Publication
MRS Fall Meeting 2020
Talk

Topology-Driven Completion of Chemical Data

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Abstract

Efficient discovery of novel functional materials strongly relies on development of the exploration strategies in the chemical space. In this contribution we are describing an approach that helps to identify lacunae in the existing data and complete the missing pieces in a targeted manner. The proposed approach consists of 2 main steps. Step 1: We perform topological data analysis on the set of molecules. Molecular set is treated as a point cloud with pair-wise distances defined using standard chemoinformatic approaches. We apply the Mapper algorithm [1] to produce a simplified description of the data in a form of a graph G=(C,E), where C is a set of clusters represented as nodes, and E is the set of all edges. Each node in the graph represents a cluster of molecules, and an edge between 2 clusters indicates that the clusters overlap. Mapper graph directly visualizes such aspects of the data shape as holes and branches (loops and flares on the Mapper graph, respectively), which indicate that there is missing data. Our task, therefore, is to generate new molecules that fill out the loops (elimination of the branches can be done in a similar fashion). First, we search for the scaffolds in the dataset that are most promising for the molecule generation. Operationally, we prioritize scaffolds found in small clusters along big loops on the Mapper graph. For each cluster we identify the smallest (in terms of hops) loop l using the Dijkstra's algorithm [2], then we calculate the length of the cycle wl, which is the sum of the length of each edge in the loop. For each molecule in each cluster we calculate the Bemis-Murcko scaffolds S={s1,s2,...sn}. For each scaffold s we introduce the generative potential gs = Σcs mean(|C|) wlc /|ci| where cs are all the clusters where the scaffold appears, and the wlc is the length of the cycle for that cluster. A high gs value indicates that the scaffold appears in small clusters with large cycle length, meaning they are part of bigger loops, and have a higher potential for generating novel molecules. We normalize the gs values between 0 and 1. Step 2: To generate novel molecules that complete loops on Mapper graph we adapt an existing graph-generative model for scaffold-based molecular design, using variational autoencoders (VAE). Here, the input scaffold is extended by sequentially adding atoms and bonds, i.e., the generation is conditioned on the existing scaffolds, making sure that all generated molecules contain the input scaffold. We modify the standard VAE loss function to take in consideration the generative potential of the scaffolds: L = (1 - gs) (Lr + LKM + α (gs - gsn)), where α is a hyperparameter between 0 and 1, gsn is the generative potential of the scaffold of the newly generated molecule, Lr is the reconstruction error of the input s and generated scaffold sn and LKL is the Kullback-Leibler divergence between the prior and approximate posterior distribution. With this loss function we reduce the influence of the scaffolds with low generative potential and penalize the model when it generates molecules with low generative potential gsn. To calculate the gsn of a new scaffold, we include the newly generated molecule in the Mapper analysis after each iteration. We will discuss the application and performance of the described approach to the exploration of the space of photo-acid generators. [1] Gurjeet, S., Mémoli, F., & Carlsson, G. E. "Topological methods for the analysis of high dimensional data sets and 3d object recognition." SPBG (2007). [2] Dijkstra, Edsger W. "A note on two problems in connexion with graphs." Numerische mathematik 1.1 (1959): 269-271. [3] Lim, J., Hwang, S. Y., Moon, S., Kim, S., & Kim, W. Y. "Scaffold-based molecular design with a graph generative model." Chemical Science (2020)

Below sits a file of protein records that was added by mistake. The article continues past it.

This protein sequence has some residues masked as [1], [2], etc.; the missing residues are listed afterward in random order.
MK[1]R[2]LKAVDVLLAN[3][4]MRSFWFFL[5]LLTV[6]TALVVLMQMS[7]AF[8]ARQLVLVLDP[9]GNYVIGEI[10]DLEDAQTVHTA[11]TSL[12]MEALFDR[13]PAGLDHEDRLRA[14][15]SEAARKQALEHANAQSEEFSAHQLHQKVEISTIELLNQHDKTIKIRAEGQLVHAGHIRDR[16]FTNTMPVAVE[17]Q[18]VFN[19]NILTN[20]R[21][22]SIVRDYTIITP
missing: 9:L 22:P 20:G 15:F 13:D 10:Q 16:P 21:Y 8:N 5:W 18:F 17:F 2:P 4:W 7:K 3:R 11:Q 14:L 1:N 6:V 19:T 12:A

Date

21 Nov 2020

Publication

MRS Fall Meeting 2020

Authors

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